The Quest for Wine’s Origins (by winespectator.com)

Posted: December 13, 2012 by wynmaker in Uncategorized

Through DNA profiling and archaeology, researchers have found what they believe is the cradle of wine grapegrowing

vietti-grapes

What was the first wine appellation? According to new research from leading scientists, mankind’s long history of cultivating grapes for wine began in southeast Anatolia, located in modern-day Turkey. Their research has also shown that our favorite wine grapes are more closely related to each other than previously thought.

When Dr. José Vouillamoz, a Swiss botanist and grape geneticist, embarked nearly a decade ago on research with biomolecular archaeologist Patrick McGovern, he set out to find, genetically speaking, where wild and cultivated Vitis vinifera vines showed the closest relationship. Researchers have long believed that wherever wild grapevines show the most diversity and share the most similarities with cultivated vinifera, the European species of vines most top wine grape varieties belong to, that would be where early man first started growing vines specifically for wine.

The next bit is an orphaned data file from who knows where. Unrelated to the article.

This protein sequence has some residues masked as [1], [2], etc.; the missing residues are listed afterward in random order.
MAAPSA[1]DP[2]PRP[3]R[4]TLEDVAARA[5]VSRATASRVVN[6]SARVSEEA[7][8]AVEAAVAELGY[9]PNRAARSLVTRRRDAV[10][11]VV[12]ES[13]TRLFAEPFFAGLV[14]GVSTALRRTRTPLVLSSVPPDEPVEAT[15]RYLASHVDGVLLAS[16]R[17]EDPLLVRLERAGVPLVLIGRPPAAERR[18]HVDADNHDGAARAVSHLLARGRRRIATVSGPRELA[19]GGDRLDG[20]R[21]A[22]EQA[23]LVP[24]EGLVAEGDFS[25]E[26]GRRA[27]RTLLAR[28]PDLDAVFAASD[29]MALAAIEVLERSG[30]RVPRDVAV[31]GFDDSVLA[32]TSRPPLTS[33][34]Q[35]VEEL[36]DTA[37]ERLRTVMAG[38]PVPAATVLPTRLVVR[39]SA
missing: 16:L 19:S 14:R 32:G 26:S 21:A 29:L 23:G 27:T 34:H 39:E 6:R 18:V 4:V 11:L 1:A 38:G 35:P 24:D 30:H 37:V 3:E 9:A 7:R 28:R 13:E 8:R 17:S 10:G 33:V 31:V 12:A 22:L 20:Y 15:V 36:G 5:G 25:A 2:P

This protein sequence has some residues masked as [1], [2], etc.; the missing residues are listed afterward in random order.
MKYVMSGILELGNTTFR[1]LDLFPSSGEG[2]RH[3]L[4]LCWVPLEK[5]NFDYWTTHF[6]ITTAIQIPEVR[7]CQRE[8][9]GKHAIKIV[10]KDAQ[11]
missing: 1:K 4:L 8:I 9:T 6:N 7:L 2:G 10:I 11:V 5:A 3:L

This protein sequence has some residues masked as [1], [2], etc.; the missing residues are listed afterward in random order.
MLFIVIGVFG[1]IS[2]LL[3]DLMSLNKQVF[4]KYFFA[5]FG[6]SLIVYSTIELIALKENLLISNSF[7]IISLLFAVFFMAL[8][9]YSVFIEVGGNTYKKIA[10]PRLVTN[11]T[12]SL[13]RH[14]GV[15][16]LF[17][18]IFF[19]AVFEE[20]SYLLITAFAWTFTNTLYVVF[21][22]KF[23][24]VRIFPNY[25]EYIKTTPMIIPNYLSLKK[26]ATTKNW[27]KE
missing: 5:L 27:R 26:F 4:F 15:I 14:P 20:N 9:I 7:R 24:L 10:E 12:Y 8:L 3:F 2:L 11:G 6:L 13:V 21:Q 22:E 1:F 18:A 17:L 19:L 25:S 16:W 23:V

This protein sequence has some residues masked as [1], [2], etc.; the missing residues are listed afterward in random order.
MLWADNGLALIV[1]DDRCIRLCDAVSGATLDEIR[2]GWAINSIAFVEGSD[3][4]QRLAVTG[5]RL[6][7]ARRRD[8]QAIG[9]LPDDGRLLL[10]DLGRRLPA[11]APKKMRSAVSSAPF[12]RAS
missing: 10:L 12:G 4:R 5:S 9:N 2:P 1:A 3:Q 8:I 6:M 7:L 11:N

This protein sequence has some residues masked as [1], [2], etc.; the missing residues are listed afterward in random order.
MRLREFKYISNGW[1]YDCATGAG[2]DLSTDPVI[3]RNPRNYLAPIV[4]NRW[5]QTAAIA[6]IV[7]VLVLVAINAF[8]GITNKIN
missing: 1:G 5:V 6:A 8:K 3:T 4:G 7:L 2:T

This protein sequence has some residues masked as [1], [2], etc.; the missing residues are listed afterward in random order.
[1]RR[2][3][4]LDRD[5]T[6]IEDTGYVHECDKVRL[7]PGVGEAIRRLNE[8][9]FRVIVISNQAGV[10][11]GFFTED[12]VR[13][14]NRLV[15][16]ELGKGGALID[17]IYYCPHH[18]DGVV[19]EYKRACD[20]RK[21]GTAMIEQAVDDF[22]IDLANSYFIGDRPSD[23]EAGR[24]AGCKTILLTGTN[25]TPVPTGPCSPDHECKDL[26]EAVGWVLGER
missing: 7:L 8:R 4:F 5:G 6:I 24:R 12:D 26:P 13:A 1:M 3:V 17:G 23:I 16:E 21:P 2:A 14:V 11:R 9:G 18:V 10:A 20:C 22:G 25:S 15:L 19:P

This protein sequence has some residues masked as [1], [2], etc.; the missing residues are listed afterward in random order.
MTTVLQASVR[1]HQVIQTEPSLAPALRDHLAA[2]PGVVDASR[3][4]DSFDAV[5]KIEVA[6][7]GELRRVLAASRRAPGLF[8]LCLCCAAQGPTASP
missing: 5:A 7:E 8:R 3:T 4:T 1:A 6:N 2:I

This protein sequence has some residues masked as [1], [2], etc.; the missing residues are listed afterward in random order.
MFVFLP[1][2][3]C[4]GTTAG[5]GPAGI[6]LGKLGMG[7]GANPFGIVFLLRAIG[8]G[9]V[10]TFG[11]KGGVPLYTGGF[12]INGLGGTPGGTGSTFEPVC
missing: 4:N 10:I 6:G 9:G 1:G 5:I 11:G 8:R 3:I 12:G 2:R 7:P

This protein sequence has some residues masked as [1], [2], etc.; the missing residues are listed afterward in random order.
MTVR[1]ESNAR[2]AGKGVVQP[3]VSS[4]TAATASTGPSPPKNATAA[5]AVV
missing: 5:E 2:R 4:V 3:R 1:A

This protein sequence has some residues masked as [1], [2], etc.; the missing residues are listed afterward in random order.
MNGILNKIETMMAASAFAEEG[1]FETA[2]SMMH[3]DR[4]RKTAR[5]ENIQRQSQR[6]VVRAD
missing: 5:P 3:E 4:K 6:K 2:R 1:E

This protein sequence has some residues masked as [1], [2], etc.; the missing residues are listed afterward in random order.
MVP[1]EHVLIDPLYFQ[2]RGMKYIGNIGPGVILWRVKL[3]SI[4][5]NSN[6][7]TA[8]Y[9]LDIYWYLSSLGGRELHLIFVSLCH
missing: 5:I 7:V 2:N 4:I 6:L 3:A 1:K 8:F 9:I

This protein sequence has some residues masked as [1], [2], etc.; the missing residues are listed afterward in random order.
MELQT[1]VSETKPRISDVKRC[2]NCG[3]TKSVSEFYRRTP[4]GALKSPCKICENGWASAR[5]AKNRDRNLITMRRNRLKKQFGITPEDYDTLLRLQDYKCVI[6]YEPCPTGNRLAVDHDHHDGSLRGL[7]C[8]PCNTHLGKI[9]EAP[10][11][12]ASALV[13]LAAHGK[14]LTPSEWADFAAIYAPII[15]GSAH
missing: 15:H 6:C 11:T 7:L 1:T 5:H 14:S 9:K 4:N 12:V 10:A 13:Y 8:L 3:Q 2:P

Southeast Anatolia has been on the list of likely birthplaces of viticulture, along with nearby areas in Transcaucasia—Georgia, Armenia and Azerbaijan. Southeast Anatolia is part of the Fertile Crescent, where Stone Age farmers are believed to have first domesticated wild grains. Those crops provided a steady food supply, and allowed our nomadic ancestors to settle down, giving rise to villages, society and civilization.

After collecting hundreds of grape variety samples, Vouillamoz compared minute portions of DNA called microsatellites—repeating sequences that are helpful for comparing genomes. He was able to use them to create DNA profiles of the grape varieties. The densest concentration of similarities between wild and cultivated Vitis vinifera appeared in southeast Anatolia.
Read on …

Also Read:

DNA sleuth hunts wine roots in Anatolia (by Suzanne Mustacich)

 

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